06 July, 2010

DIY Stats: Firearms

Players always want more guns. They want special guns – unique guns. In many cases the gun helps define the character: A grizzled vet detective with his snub nosed .38; the retired Nam marine with his trusty M1911A1.
As a player and GM I have long collected weapons manuals for RPGs as well as real steel guns guides. Some of my most used books were Charles Ryan’s UltraModern Firearms for Millennium’s End, and Kevin Dockery’s system-non-specific Compendium of Modern Firearms: Edge of the Sword Volume 1 (sadly Volume 2 was never to be).
The pièce de résistance was BTRC’s 3G3 and More Guns.
3G3 was unique in that it allowed the player or GM to create guns using scientific formula. Any gun that existed, could have existed, or could exist in the future could be made and given stats in any number of game systems. I have spreadsheet files that trace lineage back to Windows 3.1, detailing the stats for various weapons. Over the time I have tweaked them and modified them for use in my games. When I needed stats for a new gun, I could input the weapons real world stats and the sheet would generate consistent stats in the system I was using (mostly Interlock and Fuzion). When we started playing Savage Worlds a few years ago – these charts came back out to find new, altered, life.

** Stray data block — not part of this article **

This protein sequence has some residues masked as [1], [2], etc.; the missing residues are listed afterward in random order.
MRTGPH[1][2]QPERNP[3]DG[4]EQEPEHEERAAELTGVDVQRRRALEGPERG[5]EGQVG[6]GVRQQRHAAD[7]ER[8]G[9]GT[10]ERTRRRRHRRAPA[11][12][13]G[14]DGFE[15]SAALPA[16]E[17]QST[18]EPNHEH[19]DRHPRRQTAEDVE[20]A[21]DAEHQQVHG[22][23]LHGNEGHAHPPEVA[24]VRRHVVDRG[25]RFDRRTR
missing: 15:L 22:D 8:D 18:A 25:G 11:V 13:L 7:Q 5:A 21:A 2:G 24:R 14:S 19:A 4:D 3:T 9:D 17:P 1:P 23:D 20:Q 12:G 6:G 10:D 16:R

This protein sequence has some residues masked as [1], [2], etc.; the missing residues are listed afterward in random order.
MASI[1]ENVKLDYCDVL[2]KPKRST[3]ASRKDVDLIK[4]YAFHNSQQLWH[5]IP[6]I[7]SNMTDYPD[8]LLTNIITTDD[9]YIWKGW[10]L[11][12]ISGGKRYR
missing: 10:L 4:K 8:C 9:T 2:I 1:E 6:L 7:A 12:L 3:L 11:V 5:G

I found with Savage Worlds that the charts did not need to be as mired in physics as the Interlock and Fuzion charts were. After several trials and errors I settled on the system I use today. Base damage is determined by a modified DV formula from 3G3. This DV is then altered by the weapon’s barrel length to give number equating to the average damage dice roll. This base DV is also used to generate a weapon cost, also based on a modified 3G3 formula. Range was much trickier to generate – my previous charts failed to give results that did not differ significantly from those published in Savage Worlds. Rather than wholly supplant the SW stats I devised a simple chart based on weapon type, barrel length and muzzle energy to create a chart that closely follows published stats for pistols and rifles. I will note however that these charts tend to extend the range of SMGs slightly – rather than make a third chart I decided this was an acceptable compromise (the MP5 should shoot farther than the Glock).

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